How We Know He’s Evil: He wears an all-white suit, is chauffeured around, steals from our noble-minded protagonist, and you know, pals around with Nazis. Also, he’s French.
Great Comeuppance: When those Nazi scum (spits on ground) open the Ark, his goddamn head explodes. Take that, collaborator! If only a few bars of “La Marseillaise” played directly after this.
Mola Ram: Not much to say about this one; he’s the evil high priest of the Thuggee cult who performs tortuous human sacrifice and is a big, bald, evil dude that reigns from a ring of fire. He’s pretty much the Devil incarnate.
How We Know He’s Evil: It’s easy to figure out he’s evil because duh, he’s obviously evil. He’s a monster-man that does horrifying things like enforce child slavery and practices live human sacrifice for evil purposes. I mean, come on.
Great Comeuppance: Indy calls upon Shiva as Mola Ram stands by a gorge holding the Sanskara Stones, which burn him, and then he falls into the water and becomes some lucky crocodiles’ lunch. Good: fuck that guy.
Dr. Elsa Schneider: Although Indiana Jones and the Last Crusade technically had a main villain–the duplicitous Walter Donovan–there is not enough character development that gives his character the type of villainy that Dr. Elsa Schneider gets throughout the film. She’s the femme fatale that dupes both father and son Jones (carrying the creepy undertones that sort of arrangement entails) to be yet another eeevil Nazi fuck.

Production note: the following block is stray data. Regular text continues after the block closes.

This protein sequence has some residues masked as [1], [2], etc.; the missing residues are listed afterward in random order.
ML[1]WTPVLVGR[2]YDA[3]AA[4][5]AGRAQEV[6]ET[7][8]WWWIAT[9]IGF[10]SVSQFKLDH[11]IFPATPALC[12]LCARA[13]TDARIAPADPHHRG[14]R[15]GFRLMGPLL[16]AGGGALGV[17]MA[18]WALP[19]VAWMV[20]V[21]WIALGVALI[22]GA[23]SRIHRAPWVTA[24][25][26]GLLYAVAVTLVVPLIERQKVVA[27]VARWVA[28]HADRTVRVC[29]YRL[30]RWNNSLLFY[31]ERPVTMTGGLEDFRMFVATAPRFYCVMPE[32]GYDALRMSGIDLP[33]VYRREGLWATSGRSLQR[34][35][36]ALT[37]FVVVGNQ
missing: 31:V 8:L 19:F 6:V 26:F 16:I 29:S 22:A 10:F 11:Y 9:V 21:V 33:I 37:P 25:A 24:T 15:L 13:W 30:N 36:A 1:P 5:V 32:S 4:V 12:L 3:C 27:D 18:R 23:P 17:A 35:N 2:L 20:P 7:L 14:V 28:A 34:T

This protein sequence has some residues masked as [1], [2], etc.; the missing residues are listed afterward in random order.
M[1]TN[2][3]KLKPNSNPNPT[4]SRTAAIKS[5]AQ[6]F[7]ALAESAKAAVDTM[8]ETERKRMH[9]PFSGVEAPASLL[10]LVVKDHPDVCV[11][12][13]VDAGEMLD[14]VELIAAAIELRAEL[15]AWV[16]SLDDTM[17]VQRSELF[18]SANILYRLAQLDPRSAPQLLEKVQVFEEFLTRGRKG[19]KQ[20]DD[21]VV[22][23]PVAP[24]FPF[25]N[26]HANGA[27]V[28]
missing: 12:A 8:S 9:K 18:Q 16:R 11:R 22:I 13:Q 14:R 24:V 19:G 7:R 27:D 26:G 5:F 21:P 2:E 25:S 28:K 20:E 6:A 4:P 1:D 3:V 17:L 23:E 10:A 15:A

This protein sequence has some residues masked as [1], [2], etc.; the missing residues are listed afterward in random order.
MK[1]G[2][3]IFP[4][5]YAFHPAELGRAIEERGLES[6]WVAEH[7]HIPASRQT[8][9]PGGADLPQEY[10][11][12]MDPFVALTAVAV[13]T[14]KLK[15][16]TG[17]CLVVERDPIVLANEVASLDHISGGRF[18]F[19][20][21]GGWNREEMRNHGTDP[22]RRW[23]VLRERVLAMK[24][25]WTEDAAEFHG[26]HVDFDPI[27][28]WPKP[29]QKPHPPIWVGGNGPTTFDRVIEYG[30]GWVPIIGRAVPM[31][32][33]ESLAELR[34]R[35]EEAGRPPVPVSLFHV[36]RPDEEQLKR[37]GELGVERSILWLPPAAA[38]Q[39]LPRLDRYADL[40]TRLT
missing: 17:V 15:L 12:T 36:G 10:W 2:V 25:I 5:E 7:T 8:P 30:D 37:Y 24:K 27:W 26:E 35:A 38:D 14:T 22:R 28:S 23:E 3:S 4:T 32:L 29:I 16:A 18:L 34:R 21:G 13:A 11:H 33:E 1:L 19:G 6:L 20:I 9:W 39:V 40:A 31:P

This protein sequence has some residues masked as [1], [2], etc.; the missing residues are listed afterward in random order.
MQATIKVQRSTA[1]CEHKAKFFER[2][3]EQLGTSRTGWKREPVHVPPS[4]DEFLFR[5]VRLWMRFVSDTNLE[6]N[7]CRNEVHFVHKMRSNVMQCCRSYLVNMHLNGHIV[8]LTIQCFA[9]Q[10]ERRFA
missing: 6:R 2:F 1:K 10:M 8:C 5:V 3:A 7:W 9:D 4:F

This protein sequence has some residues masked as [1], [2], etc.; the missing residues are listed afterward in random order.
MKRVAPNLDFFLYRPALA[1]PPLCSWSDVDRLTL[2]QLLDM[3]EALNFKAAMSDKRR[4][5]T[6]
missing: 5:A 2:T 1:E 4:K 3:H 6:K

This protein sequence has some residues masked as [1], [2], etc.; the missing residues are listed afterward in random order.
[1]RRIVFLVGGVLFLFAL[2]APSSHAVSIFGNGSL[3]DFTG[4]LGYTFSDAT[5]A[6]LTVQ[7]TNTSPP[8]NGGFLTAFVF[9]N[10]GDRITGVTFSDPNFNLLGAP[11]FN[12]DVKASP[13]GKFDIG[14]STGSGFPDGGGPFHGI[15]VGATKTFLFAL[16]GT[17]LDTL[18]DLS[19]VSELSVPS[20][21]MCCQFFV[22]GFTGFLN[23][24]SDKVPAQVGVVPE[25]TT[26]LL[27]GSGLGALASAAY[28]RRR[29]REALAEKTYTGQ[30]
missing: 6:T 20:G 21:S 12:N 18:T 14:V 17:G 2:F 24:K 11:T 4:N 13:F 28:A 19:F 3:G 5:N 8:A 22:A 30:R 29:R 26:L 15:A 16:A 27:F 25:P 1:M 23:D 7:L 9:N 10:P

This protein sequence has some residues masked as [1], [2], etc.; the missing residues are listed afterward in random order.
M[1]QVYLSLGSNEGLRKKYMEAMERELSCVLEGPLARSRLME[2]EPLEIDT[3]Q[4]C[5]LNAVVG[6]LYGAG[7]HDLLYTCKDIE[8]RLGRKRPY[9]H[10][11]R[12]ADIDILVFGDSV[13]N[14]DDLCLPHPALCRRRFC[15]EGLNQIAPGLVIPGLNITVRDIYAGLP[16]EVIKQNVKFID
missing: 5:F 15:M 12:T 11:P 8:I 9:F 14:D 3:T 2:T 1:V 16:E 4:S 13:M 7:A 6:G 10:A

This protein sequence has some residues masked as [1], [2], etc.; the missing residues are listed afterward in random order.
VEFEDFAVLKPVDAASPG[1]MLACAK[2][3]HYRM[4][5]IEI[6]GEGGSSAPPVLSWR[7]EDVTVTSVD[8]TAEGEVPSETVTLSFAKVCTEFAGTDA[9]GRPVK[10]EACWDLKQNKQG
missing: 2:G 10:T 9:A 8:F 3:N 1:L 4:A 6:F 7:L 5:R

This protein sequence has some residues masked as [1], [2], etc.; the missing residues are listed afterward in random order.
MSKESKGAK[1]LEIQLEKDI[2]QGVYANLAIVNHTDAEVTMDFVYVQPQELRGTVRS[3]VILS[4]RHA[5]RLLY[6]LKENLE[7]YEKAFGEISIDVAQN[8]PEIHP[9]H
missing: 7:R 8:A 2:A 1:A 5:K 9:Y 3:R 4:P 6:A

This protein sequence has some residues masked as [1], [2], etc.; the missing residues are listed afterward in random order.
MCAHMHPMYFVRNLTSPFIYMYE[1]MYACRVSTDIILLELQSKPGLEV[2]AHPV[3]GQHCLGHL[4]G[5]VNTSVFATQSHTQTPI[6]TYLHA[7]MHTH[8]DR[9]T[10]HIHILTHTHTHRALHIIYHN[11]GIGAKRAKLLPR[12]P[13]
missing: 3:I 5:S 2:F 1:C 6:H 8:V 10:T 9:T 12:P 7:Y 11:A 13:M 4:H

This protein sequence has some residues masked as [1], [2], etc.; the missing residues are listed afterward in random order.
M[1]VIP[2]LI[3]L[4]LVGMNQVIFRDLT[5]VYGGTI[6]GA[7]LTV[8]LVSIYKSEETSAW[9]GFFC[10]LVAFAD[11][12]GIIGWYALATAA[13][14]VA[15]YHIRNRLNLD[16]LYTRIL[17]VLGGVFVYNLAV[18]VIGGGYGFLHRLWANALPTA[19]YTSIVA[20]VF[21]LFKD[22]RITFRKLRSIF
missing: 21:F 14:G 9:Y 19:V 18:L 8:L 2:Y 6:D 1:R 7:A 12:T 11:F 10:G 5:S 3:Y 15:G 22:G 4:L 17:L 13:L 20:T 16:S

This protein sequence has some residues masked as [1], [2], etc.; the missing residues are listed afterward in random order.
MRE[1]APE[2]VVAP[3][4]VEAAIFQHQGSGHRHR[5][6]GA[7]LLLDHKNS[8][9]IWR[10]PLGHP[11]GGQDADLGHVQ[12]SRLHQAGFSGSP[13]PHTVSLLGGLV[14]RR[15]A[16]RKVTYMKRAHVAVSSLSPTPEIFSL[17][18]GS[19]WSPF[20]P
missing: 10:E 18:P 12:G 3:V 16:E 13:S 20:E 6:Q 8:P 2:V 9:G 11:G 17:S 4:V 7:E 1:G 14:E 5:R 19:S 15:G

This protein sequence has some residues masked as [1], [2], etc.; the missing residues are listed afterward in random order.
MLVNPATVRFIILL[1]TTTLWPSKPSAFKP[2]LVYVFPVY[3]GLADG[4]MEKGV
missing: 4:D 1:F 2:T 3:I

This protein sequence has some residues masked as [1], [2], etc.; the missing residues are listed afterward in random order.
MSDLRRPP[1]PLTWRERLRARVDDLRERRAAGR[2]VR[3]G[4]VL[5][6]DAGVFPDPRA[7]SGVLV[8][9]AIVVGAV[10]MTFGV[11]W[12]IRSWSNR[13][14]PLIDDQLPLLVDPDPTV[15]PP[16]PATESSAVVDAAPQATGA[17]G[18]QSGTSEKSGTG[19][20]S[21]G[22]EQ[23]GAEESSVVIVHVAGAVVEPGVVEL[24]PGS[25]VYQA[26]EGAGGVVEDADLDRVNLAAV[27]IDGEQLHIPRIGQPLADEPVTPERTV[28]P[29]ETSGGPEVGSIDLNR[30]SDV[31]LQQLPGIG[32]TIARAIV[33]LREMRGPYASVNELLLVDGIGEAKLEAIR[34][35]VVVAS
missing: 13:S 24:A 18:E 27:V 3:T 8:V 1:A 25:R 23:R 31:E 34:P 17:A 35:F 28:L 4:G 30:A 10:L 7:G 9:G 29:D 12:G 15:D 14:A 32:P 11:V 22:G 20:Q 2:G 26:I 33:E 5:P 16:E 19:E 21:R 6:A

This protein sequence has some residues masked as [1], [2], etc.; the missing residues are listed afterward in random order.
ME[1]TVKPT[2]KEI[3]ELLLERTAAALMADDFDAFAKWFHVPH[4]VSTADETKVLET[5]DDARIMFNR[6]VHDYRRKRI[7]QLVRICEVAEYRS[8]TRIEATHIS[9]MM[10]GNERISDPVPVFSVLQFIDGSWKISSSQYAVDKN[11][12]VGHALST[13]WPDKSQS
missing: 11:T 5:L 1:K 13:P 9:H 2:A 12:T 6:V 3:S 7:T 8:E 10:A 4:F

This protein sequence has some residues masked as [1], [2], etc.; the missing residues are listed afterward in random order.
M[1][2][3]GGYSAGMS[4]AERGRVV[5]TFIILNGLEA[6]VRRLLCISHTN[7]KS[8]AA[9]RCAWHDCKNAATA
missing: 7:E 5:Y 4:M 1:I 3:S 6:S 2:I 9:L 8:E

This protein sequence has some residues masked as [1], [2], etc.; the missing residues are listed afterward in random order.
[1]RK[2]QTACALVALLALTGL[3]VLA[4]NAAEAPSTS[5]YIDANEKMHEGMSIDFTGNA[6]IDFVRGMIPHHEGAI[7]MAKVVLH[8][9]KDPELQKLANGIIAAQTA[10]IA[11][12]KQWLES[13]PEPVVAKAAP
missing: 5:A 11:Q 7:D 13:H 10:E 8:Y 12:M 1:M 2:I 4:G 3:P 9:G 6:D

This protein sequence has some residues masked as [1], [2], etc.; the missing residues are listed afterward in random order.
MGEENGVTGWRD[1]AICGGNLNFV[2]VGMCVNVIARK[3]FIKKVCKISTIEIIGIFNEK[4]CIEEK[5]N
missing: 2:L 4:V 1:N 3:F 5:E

She’s also the first dame in this franchise that is not a straight love interest but a full-on antagonist to Indy: cold but alluring, smart and misleading, but ultimately greedy and crooked, Elsa is probably the most complex female character in the Indiana Jones franchise.
How We Know She’s Evil: By completely fucking over both Dr. Jones for the sake of finding the Holy Grail. Plus she’s a Nazi–and even then she tries to save her bacon with Jones.
Great Comeuppance: She falls into a goddamn bottomless chasm that she created for being a greedy, awful person that wanted the Holy Grail for herself, completely ignoring all warnings that the Grail could not leave the cavern they found it in. Bye, pretty evil lady!